Vape related deaths still don’t scare teens


Typical vape products used by e-cigarette users.

Hannah Kinsell-See, Staff Reporter

Teens all over the country are experiencing random deaths, lung diseases, and countless other respiratory problems, and it has nothing to do with bad hygiene or the pollution in the air. It has everything to do with fruity flavored water vapor, and the feeling of floating that occurs for only 30 seconds at a time. It has everything to do with vaping.

According to a CNN article, E-cigarettes, vaporizers, or more commonly known as vapes, were originally created for people who smoked cigarettes to help them quit. It was considered a “healthier” alternative because vapes don’t include tobacco, but still have nicotine. Unfortunately, vapes began to fall into the wrong hands – teenagers and young adults who were non-smokers.

No one pushed the dangers of e-cigarettes to teens until recently, when the first vape related illness was reported, which occurred in August 2019 in Illinois. No further information about the victim has been released. Soon enough more vape related illnesses and deaths had begun to arise, and officials don’t know why these are just now occurring.

Most victims are young, 16-25 years old and 450 possible lung disease cases relating to vapes have been reported.  According to the Center for Disease Control, patients experience “coughing, chest pain, or shortness of breath to the point where they need to be hospitalized.” Little information is known about vapes such as flavorings, nicotine, and the chemical compounds in vape oils. Lauri Brown, a Normal West parent, asked the question, “If teens see the deaths, and are aware of  the serious consequences of vaping, why do they continue to do it?”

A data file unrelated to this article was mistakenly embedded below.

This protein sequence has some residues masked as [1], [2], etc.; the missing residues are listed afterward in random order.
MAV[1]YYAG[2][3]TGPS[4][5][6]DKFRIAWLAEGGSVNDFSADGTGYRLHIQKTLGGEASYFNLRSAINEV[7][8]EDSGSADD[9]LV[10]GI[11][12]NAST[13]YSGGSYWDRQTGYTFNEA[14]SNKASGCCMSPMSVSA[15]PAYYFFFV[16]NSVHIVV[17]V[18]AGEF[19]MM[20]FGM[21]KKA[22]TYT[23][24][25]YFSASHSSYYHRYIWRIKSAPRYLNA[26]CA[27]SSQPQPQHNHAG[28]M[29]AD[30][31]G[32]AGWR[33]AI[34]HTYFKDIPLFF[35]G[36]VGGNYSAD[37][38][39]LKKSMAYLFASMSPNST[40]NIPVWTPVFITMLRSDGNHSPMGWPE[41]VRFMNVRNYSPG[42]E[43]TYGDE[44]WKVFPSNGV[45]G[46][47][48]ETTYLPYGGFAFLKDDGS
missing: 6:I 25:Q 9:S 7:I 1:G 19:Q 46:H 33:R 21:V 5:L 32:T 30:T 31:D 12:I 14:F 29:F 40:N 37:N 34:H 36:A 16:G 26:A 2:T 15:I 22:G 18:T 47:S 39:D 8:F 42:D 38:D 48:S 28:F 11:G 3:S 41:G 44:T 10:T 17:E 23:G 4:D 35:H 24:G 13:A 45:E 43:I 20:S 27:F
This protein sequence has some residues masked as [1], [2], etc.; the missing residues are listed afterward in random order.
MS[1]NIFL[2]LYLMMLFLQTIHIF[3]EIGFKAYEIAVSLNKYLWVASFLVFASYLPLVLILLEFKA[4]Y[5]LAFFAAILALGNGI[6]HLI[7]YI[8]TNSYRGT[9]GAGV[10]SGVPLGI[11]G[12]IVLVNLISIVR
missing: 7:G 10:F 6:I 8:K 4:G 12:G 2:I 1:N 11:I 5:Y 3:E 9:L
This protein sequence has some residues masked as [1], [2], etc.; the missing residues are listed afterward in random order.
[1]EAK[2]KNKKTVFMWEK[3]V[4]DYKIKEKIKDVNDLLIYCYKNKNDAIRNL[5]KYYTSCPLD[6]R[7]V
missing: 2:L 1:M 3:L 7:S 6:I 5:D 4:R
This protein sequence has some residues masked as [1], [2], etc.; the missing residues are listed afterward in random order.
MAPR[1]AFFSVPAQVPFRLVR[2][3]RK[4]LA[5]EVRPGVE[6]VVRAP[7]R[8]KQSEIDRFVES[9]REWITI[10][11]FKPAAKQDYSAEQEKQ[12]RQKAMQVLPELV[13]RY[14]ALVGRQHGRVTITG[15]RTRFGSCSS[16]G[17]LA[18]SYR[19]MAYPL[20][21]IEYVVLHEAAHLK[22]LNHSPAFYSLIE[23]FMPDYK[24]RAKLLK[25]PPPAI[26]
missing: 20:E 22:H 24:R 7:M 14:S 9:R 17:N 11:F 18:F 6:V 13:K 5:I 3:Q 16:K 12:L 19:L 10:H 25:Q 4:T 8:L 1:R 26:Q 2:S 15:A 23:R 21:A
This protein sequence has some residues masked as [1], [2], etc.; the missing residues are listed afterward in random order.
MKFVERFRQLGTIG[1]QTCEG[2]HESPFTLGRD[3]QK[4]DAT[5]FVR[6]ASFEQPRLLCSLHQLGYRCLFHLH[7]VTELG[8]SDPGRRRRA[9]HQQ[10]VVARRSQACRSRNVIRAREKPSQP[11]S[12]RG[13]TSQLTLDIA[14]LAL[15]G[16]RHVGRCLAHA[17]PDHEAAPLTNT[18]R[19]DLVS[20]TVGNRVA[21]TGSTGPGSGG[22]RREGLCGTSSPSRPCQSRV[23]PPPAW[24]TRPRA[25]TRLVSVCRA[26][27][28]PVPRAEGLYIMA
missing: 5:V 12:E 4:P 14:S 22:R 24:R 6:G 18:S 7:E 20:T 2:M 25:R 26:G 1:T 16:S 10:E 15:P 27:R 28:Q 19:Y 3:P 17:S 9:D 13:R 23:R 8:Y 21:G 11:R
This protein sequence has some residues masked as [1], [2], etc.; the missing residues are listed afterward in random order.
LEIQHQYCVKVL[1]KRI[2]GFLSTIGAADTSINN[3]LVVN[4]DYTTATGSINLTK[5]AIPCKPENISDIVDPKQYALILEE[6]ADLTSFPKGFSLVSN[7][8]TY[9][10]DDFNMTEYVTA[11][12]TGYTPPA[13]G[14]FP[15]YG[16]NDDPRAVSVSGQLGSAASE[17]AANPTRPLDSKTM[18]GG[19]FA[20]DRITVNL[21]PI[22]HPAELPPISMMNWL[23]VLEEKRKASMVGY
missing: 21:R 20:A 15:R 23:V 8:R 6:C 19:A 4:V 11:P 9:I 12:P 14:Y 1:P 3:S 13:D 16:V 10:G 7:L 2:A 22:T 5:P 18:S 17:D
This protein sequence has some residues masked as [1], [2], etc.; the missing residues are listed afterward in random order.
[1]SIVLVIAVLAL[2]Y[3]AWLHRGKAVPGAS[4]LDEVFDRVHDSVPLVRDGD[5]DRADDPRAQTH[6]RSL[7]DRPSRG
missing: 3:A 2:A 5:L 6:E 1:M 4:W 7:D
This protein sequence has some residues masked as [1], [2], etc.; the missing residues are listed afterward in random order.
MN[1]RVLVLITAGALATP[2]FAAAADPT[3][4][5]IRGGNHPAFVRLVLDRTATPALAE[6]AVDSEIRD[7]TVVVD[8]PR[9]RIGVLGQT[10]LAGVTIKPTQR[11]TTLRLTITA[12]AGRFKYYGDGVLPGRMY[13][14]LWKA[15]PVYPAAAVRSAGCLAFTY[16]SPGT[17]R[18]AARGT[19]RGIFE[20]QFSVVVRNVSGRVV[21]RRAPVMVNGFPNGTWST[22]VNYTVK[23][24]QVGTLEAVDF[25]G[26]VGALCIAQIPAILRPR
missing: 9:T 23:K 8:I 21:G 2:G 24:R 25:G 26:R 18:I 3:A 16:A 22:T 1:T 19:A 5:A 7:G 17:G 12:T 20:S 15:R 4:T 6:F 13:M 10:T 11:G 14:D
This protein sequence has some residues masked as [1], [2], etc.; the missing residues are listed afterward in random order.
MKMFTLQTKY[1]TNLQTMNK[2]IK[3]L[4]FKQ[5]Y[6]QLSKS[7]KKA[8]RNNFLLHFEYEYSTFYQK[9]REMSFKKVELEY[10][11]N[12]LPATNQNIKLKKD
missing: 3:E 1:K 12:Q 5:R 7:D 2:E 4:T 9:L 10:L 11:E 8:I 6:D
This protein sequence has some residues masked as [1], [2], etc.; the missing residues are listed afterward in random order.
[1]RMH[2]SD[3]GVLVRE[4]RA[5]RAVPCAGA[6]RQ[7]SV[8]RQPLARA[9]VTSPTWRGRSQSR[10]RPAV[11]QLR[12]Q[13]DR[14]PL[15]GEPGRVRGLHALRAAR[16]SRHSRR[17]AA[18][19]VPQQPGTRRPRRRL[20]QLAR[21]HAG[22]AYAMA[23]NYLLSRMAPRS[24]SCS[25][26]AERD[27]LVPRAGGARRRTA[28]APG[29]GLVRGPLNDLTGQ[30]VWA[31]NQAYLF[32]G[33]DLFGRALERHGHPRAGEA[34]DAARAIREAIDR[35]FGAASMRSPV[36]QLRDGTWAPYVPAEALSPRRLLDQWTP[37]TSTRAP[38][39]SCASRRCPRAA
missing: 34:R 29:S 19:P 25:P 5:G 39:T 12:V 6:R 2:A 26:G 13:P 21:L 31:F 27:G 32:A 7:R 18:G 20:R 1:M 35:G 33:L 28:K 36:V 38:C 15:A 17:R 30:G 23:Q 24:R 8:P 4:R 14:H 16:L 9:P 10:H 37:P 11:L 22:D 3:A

An anonymous survey of Normal West students about vaping found that 44% of students that took the survey say that they vape, 23%, say that they do it very often. The students were asked if they felt sick after vaping and 76% said they never felt sick afterwards. But even so, there were still 24% of students who said they “sometimes” felt sick after the fact, but the sickening feeling doesn’t last long. 

To answer the question, “Why do teens still vape?” the surveyed students were asked that exact question, and of the responses were the same. A few respondents say they vape because it “helps release stress that comes with school.” Others say it’s “an easy outlet,” for them from the “tough obstacles of reality.”

With this information, it’s inferred that teenagers may still be vaping because of mental and emotional health issues, and they don’t know where else to turn. 22% say they don’t feel like they have a good support system to help them quit if they wanted. A student who wishes to remain anonymous said, “Adults are making us feel bad for our coping mechanisms. How are we supposed to ask for help if we know they’ll punish us, instead of getting the help we need?” 

This strikes up a whole other debate, but all that is known now is vaping could potentially be life threatening, and teens and young adults could lose their lives to a small device that provides puffs of smoke.